The PEOPLE, Plaintiff and Respondent, v. Melodie Gail JOHNSON, Defendant and Appellant.
Defendant, Melodie Gail Johnson, was convicted by plea of guilty to kidnapping (Pen.Code,1 § 207, subd. (a)) and concealing and detaining a minor child (§ 278) and sentenced to eight years in state prison. She now appeals contending the trial court did not have jurisdiction to take her plea, nor to sentence her, because of its failure to determine her competency to stand trial pursuant to section 1368. We will reject defendant's contention and affirm.
SUMMARY OF FACTS
Defendant does not raise any issues concerning the underlying facts, so a brief summary of the crime will suffice. On June 3, 1989, defendant received permission from her neighbor to take the neighbor's five-year-old child shopping. Instead she took the child to Los Angeles for several days. She subsequently surrendered herself and the child to a sheriff's deputy. She said voices had told her to take the child.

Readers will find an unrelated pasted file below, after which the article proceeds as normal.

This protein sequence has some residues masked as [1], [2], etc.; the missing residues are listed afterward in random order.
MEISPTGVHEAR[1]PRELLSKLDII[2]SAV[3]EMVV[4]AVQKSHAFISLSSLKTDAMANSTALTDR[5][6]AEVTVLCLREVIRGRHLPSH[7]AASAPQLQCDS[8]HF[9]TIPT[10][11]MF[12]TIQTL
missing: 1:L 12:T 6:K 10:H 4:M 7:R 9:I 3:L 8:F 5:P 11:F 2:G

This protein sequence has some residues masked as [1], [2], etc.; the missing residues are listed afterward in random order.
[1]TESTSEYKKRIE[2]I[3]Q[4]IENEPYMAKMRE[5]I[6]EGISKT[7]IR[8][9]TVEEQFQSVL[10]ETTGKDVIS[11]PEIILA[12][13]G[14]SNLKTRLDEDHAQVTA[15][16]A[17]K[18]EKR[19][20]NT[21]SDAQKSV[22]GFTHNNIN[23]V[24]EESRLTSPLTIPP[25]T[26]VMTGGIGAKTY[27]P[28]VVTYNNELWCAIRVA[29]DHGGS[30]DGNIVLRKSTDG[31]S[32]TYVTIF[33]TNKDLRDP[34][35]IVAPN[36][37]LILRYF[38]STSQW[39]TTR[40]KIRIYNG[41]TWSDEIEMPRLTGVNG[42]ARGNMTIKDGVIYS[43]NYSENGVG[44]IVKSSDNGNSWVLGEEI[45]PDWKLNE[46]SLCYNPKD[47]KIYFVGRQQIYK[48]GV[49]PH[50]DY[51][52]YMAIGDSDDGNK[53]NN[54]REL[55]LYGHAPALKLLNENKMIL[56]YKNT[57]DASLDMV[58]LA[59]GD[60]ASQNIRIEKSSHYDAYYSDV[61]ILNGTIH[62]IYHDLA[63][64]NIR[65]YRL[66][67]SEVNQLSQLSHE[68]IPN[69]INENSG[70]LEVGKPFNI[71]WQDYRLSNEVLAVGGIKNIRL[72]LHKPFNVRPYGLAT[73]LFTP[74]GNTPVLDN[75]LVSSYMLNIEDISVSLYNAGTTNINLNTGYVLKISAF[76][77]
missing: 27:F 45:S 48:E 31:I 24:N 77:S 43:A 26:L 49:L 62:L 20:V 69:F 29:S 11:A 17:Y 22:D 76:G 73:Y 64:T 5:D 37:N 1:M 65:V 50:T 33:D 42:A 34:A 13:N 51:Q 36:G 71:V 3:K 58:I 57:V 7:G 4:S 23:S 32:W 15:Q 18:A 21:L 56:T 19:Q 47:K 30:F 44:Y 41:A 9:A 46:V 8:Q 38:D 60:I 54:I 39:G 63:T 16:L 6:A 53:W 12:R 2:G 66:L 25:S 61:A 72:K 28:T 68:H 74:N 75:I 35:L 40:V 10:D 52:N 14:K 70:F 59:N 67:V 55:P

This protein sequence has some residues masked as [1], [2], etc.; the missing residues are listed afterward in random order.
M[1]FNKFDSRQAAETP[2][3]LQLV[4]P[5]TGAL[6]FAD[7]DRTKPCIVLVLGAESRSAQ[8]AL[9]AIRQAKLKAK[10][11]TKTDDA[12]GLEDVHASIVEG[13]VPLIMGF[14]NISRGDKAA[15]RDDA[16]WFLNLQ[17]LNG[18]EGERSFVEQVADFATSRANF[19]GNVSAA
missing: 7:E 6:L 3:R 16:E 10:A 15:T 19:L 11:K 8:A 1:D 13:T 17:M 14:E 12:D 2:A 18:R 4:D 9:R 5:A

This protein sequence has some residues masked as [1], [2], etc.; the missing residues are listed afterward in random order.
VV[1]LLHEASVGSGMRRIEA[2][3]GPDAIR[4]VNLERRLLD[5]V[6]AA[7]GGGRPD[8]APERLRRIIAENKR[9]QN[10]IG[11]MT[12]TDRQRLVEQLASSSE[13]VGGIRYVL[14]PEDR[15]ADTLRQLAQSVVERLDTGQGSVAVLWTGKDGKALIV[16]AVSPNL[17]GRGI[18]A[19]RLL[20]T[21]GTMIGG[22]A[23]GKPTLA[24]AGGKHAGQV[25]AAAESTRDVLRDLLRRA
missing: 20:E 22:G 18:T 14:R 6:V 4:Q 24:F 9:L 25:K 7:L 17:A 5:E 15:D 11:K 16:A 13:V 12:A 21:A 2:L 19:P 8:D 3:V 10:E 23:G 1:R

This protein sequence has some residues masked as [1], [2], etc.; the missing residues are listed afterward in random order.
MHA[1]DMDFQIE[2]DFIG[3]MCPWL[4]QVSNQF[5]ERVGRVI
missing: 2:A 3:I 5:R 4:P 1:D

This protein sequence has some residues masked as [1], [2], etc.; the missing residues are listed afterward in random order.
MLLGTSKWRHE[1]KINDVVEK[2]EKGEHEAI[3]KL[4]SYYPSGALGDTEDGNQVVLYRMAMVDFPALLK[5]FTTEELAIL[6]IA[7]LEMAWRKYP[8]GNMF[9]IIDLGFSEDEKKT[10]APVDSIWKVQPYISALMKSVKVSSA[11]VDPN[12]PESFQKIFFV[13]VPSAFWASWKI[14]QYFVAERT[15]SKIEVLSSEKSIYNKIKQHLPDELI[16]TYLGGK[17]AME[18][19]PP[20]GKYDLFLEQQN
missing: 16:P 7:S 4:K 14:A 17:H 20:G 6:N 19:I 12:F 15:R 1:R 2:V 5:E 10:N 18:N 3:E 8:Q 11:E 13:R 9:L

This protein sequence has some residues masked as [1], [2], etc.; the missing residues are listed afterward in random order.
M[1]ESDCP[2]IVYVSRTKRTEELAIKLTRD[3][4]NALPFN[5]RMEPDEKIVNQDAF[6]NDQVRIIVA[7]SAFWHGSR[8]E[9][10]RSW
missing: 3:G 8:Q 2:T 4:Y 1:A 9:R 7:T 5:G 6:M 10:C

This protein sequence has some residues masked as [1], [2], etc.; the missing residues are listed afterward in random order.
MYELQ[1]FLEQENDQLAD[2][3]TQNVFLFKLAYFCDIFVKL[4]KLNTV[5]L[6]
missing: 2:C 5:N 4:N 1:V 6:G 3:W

On August 17, 1989, defendant was arraigned. At the request of Deputy Public Defender John M. Ulman II, the court appointed Dr. Luis Velosa to examine defendant pursuant to Evidence Code section 1017, subdivision (a). Throughout these proceedings the confidential nature of that report has been maintained, and the report is not in our record.
On September 12, 1989, defendant appeared with Deputy Public Defender Cynda L. Bunton. (Ms. Bunton represented defendant at all further appearances in the trial court.) At the request of Ms. Bunton, the court suspended criminal proceedings pursuant to section 1368 and appointed Dr. F.A. Matychowiak to examine defendant and set a hearing on the medical report.
On September 27, 1989, defendant appeared for a hearing on Dr. Matychowiak's report. That report concluded defendant was then able to understand the proceedings and assist counsel in conduct of the defense. At the request of the district attorney, the court then appointed another psychiatrist, Dr. R.E. Burdick, to examine defendant pursuant to section 1368 and set a hearing on the medical reports. (That report also concluded defendant was competent.)
At the October 25, 1989, hearing on the medical reports, defense counsel moved to withdraw the section 1368 request. The motion was granted and the case was set for trial by jury on the charges contained in the information.